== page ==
Just as well Gloria had decided to stay in Clacton for now.

Not long after ten, he was ringing Teddy’s doorbell. If his old friend had been on the booze again, he didn’t look like it when he opened the door. Upstairs in the flat, Alan went over some things he needed to be done.

“We are going to need some sort of overalls. The zip-up type, dark colour, all the same. Then boots, like army boots. Matching gloves, and some face coverings like those SAS soldiers wear. And sunglasses, each pair the same. The only thing different about any of the team on the day will be height and size. Can your man Carl sort all that, Teddy?” He removed a pile of cash from his coat pocket and placed it on the coffeee table. “This should be enough. Oh, that Panda character. You sure he’s staunch? He seems like a complete fucking idiot to me, Teddy”. Teddy picked up the money, and smiled.

“He’s as thick as two short planks, but as tough as nails. He’ll do what he’s told, Al”.

36 thoughts on “The Job: Part Twenty-Four

  1. I am sad to say that once you posted a picture of that actor you are thinking about when writing Alan I have now fallen completely for a sociopath. I would have been drawn to him like moths to the flame I am afraid.

    Liked by 1 person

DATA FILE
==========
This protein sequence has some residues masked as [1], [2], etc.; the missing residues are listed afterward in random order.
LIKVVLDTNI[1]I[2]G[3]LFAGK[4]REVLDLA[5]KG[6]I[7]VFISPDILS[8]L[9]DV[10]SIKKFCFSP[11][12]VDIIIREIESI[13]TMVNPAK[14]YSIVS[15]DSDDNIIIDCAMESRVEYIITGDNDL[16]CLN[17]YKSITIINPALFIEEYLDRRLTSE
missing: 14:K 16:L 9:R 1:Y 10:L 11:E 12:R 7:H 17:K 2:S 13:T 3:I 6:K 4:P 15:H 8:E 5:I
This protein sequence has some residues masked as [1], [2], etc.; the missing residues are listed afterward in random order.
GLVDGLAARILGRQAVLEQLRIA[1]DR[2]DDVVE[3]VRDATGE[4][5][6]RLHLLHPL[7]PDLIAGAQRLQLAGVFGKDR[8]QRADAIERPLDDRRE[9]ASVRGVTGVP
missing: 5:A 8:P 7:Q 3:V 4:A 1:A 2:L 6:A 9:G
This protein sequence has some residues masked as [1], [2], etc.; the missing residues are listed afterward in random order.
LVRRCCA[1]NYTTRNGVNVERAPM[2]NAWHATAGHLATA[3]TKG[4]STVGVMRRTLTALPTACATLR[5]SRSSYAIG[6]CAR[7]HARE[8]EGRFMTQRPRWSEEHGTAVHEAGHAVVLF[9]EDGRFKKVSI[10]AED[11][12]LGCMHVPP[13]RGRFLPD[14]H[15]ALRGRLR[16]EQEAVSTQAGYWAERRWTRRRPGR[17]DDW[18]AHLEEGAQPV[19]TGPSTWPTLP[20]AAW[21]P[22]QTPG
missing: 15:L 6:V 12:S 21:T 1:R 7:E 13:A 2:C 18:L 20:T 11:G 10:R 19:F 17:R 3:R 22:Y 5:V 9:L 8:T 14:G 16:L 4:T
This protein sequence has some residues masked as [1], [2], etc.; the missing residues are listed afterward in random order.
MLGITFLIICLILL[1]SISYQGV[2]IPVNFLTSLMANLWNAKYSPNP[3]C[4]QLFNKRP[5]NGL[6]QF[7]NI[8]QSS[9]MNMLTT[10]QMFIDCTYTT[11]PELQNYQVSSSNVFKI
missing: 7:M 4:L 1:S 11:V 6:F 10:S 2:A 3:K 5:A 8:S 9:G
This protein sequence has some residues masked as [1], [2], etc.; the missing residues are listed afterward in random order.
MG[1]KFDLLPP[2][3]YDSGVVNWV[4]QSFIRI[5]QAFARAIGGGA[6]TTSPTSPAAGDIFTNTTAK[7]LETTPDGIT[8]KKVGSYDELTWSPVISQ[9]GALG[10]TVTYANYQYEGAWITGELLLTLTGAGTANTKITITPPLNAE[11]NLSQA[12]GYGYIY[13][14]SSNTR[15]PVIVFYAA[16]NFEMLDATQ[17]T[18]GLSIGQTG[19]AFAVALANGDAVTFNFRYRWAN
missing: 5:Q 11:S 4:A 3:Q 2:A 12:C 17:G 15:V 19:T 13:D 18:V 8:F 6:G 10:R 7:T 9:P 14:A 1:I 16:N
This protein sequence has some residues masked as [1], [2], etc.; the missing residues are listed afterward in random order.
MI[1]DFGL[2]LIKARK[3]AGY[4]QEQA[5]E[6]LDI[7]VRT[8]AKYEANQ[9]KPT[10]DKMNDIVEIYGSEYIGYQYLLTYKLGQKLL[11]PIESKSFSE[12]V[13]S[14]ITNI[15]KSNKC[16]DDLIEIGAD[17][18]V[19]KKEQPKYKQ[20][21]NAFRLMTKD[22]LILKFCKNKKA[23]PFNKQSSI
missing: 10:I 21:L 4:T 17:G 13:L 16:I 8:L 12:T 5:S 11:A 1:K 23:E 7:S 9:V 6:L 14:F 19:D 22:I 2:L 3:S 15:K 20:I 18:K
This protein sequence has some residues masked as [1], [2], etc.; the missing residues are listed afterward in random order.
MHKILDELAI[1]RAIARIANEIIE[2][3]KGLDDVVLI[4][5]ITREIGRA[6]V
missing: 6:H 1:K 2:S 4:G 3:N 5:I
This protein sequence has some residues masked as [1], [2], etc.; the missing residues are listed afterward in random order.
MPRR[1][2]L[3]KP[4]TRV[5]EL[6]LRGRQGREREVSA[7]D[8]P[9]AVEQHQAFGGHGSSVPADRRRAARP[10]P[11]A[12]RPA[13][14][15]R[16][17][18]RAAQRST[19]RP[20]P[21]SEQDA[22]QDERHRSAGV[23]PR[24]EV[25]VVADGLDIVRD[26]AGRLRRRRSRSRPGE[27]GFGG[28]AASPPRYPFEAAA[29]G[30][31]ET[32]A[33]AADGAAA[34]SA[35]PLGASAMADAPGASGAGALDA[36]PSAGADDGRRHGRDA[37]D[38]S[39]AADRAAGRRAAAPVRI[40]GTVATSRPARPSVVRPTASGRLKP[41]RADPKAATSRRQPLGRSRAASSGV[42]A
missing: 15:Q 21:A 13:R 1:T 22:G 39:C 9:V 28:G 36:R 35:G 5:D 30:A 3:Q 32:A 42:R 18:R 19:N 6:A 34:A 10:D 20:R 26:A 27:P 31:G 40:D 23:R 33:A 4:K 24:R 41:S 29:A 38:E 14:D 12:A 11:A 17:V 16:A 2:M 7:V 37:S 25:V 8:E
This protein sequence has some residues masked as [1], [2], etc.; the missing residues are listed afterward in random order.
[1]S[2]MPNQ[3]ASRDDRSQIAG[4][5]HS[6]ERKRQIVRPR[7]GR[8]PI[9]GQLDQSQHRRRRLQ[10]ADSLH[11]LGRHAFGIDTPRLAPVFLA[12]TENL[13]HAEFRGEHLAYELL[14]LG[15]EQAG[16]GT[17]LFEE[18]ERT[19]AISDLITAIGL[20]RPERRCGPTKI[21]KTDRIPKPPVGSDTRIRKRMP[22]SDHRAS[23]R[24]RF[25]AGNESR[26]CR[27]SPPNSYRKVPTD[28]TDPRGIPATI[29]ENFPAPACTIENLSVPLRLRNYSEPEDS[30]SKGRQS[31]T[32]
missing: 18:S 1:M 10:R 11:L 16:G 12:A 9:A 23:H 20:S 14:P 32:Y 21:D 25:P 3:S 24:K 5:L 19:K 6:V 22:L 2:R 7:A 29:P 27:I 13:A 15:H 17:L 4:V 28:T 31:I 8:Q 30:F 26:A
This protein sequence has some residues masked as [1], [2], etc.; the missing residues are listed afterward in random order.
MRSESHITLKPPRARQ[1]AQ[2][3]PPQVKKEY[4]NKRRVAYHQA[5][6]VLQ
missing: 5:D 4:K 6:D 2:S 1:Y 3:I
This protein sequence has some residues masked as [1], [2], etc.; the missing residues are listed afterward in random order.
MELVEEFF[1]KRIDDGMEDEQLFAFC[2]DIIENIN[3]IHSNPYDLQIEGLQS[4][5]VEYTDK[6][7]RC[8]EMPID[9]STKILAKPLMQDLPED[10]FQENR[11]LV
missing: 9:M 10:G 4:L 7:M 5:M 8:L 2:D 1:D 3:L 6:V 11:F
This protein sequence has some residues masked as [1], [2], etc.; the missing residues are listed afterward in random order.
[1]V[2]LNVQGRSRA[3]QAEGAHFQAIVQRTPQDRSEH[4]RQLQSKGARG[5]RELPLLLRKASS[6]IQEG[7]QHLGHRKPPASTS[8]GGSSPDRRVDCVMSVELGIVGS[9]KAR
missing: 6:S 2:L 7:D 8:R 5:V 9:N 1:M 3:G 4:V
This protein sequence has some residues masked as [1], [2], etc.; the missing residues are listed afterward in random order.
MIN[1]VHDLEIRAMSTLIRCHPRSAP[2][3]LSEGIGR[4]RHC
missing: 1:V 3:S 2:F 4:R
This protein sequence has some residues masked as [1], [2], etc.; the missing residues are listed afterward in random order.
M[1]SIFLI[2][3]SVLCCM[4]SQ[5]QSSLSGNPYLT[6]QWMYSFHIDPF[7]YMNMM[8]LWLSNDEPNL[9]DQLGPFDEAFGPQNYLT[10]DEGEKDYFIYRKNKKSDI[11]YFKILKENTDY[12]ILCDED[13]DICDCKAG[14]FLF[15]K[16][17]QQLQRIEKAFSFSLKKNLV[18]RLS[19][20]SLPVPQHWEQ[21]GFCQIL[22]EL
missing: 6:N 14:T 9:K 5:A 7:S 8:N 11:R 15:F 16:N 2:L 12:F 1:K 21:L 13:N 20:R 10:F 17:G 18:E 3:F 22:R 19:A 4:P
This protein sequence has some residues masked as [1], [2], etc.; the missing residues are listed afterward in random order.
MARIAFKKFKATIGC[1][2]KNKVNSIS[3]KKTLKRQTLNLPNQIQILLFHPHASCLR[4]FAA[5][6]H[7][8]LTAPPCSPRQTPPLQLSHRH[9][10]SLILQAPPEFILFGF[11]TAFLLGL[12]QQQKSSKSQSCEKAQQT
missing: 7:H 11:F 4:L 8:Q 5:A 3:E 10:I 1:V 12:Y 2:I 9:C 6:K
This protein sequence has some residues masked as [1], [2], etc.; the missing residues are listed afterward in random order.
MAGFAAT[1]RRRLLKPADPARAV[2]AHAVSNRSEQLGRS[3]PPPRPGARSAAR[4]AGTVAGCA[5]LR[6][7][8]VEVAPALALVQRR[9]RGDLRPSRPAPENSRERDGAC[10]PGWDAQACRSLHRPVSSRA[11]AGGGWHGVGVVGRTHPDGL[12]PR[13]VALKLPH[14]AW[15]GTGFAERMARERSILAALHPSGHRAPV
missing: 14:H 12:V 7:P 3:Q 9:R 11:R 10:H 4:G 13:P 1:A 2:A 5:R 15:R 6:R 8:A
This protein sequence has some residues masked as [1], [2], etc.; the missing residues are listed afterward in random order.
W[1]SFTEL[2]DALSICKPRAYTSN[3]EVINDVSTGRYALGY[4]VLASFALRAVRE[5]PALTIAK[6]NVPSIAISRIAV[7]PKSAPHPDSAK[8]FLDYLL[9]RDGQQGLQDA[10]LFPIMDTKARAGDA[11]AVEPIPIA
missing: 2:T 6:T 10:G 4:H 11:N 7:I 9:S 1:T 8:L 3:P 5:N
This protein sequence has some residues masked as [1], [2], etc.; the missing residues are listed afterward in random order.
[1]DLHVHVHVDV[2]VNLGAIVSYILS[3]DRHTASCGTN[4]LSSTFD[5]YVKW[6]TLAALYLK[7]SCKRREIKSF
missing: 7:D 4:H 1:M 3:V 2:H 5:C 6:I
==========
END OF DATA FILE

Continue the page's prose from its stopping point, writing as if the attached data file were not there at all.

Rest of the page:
2. It would have been splendid if you had forgotten that detail Pete! I didn’t give the kid a second thought, but oh no, now he’s a flaw in the design! Another nail biting episode! If they make this a movie I’m wondering who would play Alan? C

    Liked by 1 person

  3. (1) The police are interested in Frankie’s murder, but they can’t remove the body and proceed with the investigation until Frankie’s left leg stops jerking around in some kind spasm so that they can pull his shoe out from under the front seat. (At least that’s the excuse the police gave to the press.)
    (2) “Mickey Moon was an unknown quantity.” Alan’s faith in him waxed and waned.
    (3) Panda is “as thick as two short planks, but as tough as nails.” First of all, how many of those tough nails can you drive into a short plank? Second, how long are those nails? You can’t nail thick planks together if the nails are too short.
    (4) Bad citation; “Fifteen minutes on scene would be a cakewalk. Ten would be a piece of cake. And five would be cake crumbs. Of course, extra minutes would be the icing on the cake.”
    (5) Alan decided not to sweat the situation with the sweaty letting agent. The sweaty letting agent would get the keys back into his sweaty hands, wipe his sweaty hands on his handsome sweater, and say, “Well, that’s the sweaty end of that!”
    (6) Alan “sat on the edge of the bed and punched the side of his head in frustration. How could he have been so stupid?” He was supposed to hit the pillow with his head, not hit the side of his head with his fist!
    (7) The kid on the bmx bike is actually a 21-year-old dwarf. Alan has every right to shorten his life.
    (8) Alan staggered towards Teddy’s doorbell, and rang it with his empty bottle of booze. “Tedd-dd-y had butter b-be so sober-r-r or I’ll sma-a-a-sh ‘im on th’ h-head wi’ this b- wi’ this b-bottle… An’ he’ll screa- an’ he’ll scream an’ say, ‘I’m sma-a-a-ashed!’ is wot is wot he’ll sa-a-a-y!”

    Liked by 1 person

  4. ohb this was a stupid mistake as alan did a huge planning for the job that kid shouldn’t be any trouble i guess but maybe it can be hope the job is done successfully. if you are interested in novels visit my blog for some epic ones and follow the blog

    Liked by 1 person